In August 1999, though, Rose and his firm were circling Terayon.
NASDAQ, the stock market on which the company traded, would rocket to its peak a mere six months later. Every technology stock, including Terayon, seemed an easy ticket to wealth.
But the financial newsletter Short Alert warned subscribers on Aug. 3 that limited prospects for the cable-modem industry meant Terayon was overvalued -- and ripe for selling short. After further investigation, Cardinal Investment took the advice, initially shorting 5,000 shares through Cardinal Partners, a fund that Cardinal ran.
Over the following month, Cardinal increased its bet against Terayon stock while growing more confidant that "the company was less than perceived," testified Cardinal partner James Traweek in a deposition. Confounding Cardinal's expectations, the stock continued to rise, reaching more than $40 a share on September 7.
The next day, CableLabs announced that Terayon's technology was "very likely (but not certain)" to gain certification if it met certain conditions. Cardinal suspected this lukewarm endorsement might disappoint shareholders and send the stock lower. But after Terayon expressed delight with the news, the share price rose to $43 -- and Cardinal swung into action.
On October 19, for example, Cardinal sent Wall Street Journal reporter Brenda Moore an eight-page memo outlining the "thesis" of Terayon's demise. The memo, later filed in court, included the names and telephone numbers of sources and a glossary of technology terms.
"We look forward to helping you in any and every way possible except going on the record," the cover letter said. "Furthermore we consider all our correspondences with you confidential."
On Dec. 29, the Journal ran an article under the headline, "Has Terayon Inflated the Prospects for Its Cable-Modem Technology?"
Apparently, the market didn't think so. On Dec. 30, Terayon shares reached almost $62, then doubled in price three weeks later.
It was shortly thereafter that the "Game Plan" was born.
On a January 2000 day in Dallas, with Cardinal and its clients facing tens of millions of dollars in potential losses and Rose demanding action, firm analyst Kent McGaughy scratched the words "GAME PLAN" at the top of a legal pad.
"What are the key levers we can pull?" McGaughy wrote before listing CableLabs, the Securities and Exchange Commission, federal prosecutors, financial journalists and others capable of flooding the market with negative information about Terayon.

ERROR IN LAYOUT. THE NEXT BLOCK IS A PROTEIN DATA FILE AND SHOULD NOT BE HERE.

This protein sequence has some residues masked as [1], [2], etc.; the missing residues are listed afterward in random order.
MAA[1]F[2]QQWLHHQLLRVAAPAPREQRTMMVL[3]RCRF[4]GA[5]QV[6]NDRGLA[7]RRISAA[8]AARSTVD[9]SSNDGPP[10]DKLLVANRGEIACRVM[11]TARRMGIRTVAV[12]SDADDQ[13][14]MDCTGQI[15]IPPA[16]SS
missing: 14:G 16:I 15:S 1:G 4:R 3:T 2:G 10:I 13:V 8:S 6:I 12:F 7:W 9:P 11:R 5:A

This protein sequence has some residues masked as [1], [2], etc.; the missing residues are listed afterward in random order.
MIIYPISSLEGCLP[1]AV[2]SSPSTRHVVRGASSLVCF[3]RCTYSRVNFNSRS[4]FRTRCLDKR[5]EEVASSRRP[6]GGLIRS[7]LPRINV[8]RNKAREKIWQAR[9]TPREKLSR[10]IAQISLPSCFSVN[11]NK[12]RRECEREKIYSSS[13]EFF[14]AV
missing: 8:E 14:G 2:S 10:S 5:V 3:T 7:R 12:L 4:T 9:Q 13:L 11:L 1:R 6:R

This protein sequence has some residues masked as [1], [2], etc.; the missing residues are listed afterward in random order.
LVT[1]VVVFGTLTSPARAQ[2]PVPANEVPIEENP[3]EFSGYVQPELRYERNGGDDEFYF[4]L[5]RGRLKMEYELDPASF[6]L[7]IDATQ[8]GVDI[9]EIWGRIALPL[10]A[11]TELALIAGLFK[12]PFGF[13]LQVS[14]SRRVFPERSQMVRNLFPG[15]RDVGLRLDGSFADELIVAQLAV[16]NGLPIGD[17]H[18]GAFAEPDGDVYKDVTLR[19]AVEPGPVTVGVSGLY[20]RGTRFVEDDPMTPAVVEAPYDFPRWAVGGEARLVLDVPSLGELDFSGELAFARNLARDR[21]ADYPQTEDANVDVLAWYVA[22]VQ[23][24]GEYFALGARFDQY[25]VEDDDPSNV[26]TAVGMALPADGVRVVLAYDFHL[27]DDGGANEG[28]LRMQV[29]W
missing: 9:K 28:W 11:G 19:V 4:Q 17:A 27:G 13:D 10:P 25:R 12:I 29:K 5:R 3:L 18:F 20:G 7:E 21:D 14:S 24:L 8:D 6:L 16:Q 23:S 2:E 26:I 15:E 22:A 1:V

"Dirt on Zaki, Schlomo, Ray," continued McGaughy, apparently referring to Terayon's top three officers at the time. "Get Rusty (Rose) to brainstorm."
In a deposition last June, McGaughy made light of his notes, saying he was "not exactly sure" what they meant, that he had been "brainstorming, trying to organize my thoughts." But court records show that over the first three months of 2000, as if someone were ticking down the items one by one, the game plan -- ambitious even for short sellers -- played out:
- Rose and his colleagues made scores of phone calls to CableLabs, suggesting that Terayon had lied about receiving certification, a CableLabs official testified. The organization received so many calls from Cardinal and others that on Feb. 2, it wrote a confidential letter demanding that Terayon "cease and desist" from "making misleading statements." After talking to Terayon, CableLabs acknowledged in a second letter that the statements had been "more a matter of interpretation" than "misleading."
- On Feb. 9, the day before Terayon says it received the cease-and- desist letter, a Cardinal partner began touting the missive on a Yahoo! message board. Terayon "has been lying all along," the partner wrote under the alias FredScott9. "These guys are going to be punished for their actions . . . by the SEC."
- On Feb. 11, Cardinal sent the first of at least 10 letters to the SEC and the National Association of Securities Dealers accusing Terayon of "blatantly" lying "in every SEC document it has filed since it went public." The SEC asked Terayon about its public statements but did not pursue the matter further, according to the company's lawyers.
- On Feb. 15, Cardinal e-mailed its "thesis" on Terayon to Fortune magazine reporter Bethany McLean, later credited with breaking the Enron story.
Thus began a lengthy correspondence about the cease-and-desist letter and Terayon's alleged "outright lies." On March 6, Fortune reported that the company may have overstated its chances for receiving CableLabs approval, and a Cardinal partner highlighted the article during a conference call with financial analysts.
- In March, Rose sent federal prosecutor Bonnie Jonas Cardinal's letters to the SEC and a copy of the Fortune article, asking her to "keep my name and the name of our firm confidential." Rose had gotten Jonas' name from his daughter, Lela, who had met her at a bar in New York, Rose testified.
On March 9, Terayon's stock peaked at almost $278 a share. The "Game Plan" wasn't working.